EWOOD Park continues to provide a comforting haven for the troubled champions, who had not been able to do much right this season but are now destroying opponents habitually on their own turf. This was only Blackburn's second win in eight matches in league and cups but their fifth impressive victory off the reel at home in the Premiership.
West Ham, who began the day three places above their hosts in the table after losing just one game in nine, conceded as many goals as they had in their previous seven away matches. They rallied impressively in the second half, scoring twice in the last 16 minutes from several chances, but had lost the argument in the opening half-hour.
During that period Blackburn, having thrashed Nottingham Forest 7-0 at Ewood two weeks ago, went three up. They reaped full reward for another startling demonstration of slick, assertive, attacking play capped by brilliant finishing from Alan Shearer and Mike Newell.
Thanks to a second-half penalty, conceded against him by Julian Dicks, Shearer went on to complete his seventh hat-trick in a Blackburn shirt and his second against West Ham in consecutive seasons. In three-and-a- half years as Jack Walker's most prized asset, it is a remarkable achievement, particularly when one remembers his nine-month absence through injury. But doing the remarkable has, for him, become routine.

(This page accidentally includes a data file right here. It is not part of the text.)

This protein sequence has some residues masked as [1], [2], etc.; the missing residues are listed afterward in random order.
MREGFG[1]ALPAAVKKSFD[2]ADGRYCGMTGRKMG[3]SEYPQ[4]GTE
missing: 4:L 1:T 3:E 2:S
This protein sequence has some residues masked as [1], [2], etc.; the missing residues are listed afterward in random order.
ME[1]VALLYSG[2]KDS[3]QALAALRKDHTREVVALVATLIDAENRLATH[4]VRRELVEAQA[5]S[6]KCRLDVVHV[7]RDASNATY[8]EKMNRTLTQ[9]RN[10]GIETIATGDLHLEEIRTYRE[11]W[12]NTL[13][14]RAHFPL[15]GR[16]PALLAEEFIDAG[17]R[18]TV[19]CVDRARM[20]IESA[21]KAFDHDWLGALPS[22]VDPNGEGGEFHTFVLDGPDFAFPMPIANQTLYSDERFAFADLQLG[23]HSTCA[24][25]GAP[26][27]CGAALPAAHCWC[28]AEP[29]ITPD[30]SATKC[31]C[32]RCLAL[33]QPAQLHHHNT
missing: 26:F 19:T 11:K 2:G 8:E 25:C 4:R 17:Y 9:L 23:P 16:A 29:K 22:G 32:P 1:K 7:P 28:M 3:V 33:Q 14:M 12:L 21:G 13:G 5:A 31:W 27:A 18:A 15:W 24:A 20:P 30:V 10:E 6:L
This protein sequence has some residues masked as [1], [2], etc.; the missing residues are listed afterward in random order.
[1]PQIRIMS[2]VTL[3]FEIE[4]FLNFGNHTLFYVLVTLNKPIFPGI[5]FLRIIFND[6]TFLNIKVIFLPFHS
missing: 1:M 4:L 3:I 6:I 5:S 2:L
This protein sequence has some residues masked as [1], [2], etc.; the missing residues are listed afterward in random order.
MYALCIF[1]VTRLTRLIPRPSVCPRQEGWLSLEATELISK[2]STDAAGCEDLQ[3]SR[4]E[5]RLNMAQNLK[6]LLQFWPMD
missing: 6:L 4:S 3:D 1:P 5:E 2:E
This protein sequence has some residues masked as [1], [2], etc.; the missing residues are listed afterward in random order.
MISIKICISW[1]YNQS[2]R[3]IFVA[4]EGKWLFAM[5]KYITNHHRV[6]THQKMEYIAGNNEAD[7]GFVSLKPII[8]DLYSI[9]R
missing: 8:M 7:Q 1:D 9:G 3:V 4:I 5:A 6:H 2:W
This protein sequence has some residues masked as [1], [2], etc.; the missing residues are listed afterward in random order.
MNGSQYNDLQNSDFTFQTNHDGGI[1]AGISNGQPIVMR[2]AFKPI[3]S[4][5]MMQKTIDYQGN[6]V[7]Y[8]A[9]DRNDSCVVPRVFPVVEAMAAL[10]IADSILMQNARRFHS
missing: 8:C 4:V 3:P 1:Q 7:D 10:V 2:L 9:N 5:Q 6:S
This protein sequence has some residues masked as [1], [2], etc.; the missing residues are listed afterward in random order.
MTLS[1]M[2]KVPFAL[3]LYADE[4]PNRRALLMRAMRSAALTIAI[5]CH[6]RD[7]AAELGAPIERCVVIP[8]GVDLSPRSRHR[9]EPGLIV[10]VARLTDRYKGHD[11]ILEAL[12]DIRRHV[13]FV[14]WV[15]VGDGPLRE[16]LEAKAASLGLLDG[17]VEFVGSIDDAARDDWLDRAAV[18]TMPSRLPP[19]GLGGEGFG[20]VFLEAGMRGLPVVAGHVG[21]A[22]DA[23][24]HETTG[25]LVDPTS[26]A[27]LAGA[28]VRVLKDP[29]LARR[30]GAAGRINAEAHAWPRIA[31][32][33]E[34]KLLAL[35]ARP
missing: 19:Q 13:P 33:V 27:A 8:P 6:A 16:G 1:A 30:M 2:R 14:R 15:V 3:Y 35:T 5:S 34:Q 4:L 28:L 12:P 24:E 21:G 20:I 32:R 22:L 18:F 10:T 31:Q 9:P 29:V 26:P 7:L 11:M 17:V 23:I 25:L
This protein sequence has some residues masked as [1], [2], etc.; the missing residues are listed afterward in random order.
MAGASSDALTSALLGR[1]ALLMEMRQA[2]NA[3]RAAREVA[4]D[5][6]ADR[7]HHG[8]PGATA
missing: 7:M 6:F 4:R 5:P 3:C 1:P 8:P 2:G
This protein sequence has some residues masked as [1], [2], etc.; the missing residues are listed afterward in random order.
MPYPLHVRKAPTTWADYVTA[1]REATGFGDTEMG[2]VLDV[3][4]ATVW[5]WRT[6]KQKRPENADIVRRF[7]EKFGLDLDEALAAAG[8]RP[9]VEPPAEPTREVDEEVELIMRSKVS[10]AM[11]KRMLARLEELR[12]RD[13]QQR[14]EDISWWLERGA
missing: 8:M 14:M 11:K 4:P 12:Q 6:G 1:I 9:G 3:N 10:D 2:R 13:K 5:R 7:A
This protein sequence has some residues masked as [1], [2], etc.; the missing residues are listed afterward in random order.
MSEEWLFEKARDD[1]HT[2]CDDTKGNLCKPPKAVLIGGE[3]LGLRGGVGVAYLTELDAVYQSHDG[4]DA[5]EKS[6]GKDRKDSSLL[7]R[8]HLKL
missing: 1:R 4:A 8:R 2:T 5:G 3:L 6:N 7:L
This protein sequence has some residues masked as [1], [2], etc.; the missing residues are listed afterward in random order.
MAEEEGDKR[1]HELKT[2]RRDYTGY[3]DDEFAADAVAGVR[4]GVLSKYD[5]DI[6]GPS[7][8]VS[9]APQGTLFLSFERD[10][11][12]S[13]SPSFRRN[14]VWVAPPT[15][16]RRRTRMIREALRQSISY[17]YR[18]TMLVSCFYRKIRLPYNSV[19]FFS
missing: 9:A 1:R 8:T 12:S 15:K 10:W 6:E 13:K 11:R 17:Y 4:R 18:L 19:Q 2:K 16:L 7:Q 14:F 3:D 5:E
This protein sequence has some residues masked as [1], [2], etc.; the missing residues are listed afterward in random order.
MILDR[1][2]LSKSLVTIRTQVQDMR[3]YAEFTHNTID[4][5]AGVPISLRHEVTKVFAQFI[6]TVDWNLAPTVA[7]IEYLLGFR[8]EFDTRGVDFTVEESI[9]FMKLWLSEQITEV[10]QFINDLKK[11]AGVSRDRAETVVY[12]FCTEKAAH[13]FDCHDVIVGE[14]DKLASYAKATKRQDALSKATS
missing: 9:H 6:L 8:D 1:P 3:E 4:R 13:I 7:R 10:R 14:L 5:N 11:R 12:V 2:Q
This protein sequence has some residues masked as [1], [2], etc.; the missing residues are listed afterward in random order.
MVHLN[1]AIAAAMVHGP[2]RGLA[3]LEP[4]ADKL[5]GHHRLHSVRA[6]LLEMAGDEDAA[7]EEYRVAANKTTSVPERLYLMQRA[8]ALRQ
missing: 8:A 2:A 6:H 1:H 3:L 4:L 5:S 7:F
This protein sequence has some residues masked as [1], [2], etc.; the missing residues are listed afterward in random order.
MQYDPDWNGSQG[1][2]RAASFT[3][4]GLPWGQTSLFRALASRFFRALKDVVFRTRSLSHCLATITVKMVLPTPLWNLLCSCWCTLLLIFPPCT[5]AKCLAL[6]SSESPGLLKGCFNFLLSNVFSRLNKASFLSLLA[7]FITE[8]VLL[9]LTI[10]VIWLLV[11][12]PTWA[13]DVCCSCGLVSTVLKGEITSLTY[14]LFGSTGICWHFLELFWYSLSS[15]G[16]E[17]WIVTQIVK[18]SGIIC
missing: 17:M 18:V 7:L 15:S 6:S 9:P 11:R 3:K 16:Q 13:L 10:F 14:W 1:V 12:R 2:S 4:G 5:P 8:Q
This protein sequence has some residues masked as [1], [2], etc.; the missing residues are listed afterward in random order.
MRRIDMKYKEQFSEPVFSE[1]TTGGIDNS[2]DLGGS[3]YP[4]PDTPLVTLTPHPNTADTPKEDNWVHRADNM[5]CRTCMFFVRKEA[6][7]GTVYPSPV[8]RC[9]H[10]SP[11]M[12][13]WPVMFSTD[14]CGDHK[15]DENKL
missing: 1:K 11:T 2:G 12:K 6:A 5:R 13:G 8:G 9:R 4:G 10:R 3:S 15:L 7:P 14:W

His opening goals, after three minutes and 15, were the works of a master of his craft but, for Shearer, all in a day's work. Strength and balance characterised the first, enabling him to withstand a challenge from Marc Rieper and shoot with such power and accuracy from the edge of the penalty area that Ludek Miklosko, in West Ham's goal, was powerless to save.
Alertness was the hallmark of his second, lashed in from six yards after Newell had headed on Jeff Kenna's long throw. After those impressive goals it was easy to undervalue Newell's stunning header for the third, created by a cross from the right by Stuart Ripley, who was influential throughout. Having gone 4-0 down, West Ham responded with character. Apart from a penalty put away by Dicks and a fine strike against his former club by their substitute, Robbie Slater, they forced Tim Flowers to make several saves.
"We came back with a lot of commitment in the end," their manager, Harry Redknapp, said. "But Shearer is the best, different class. We gave him room today but he's everything a centre-forward should be."
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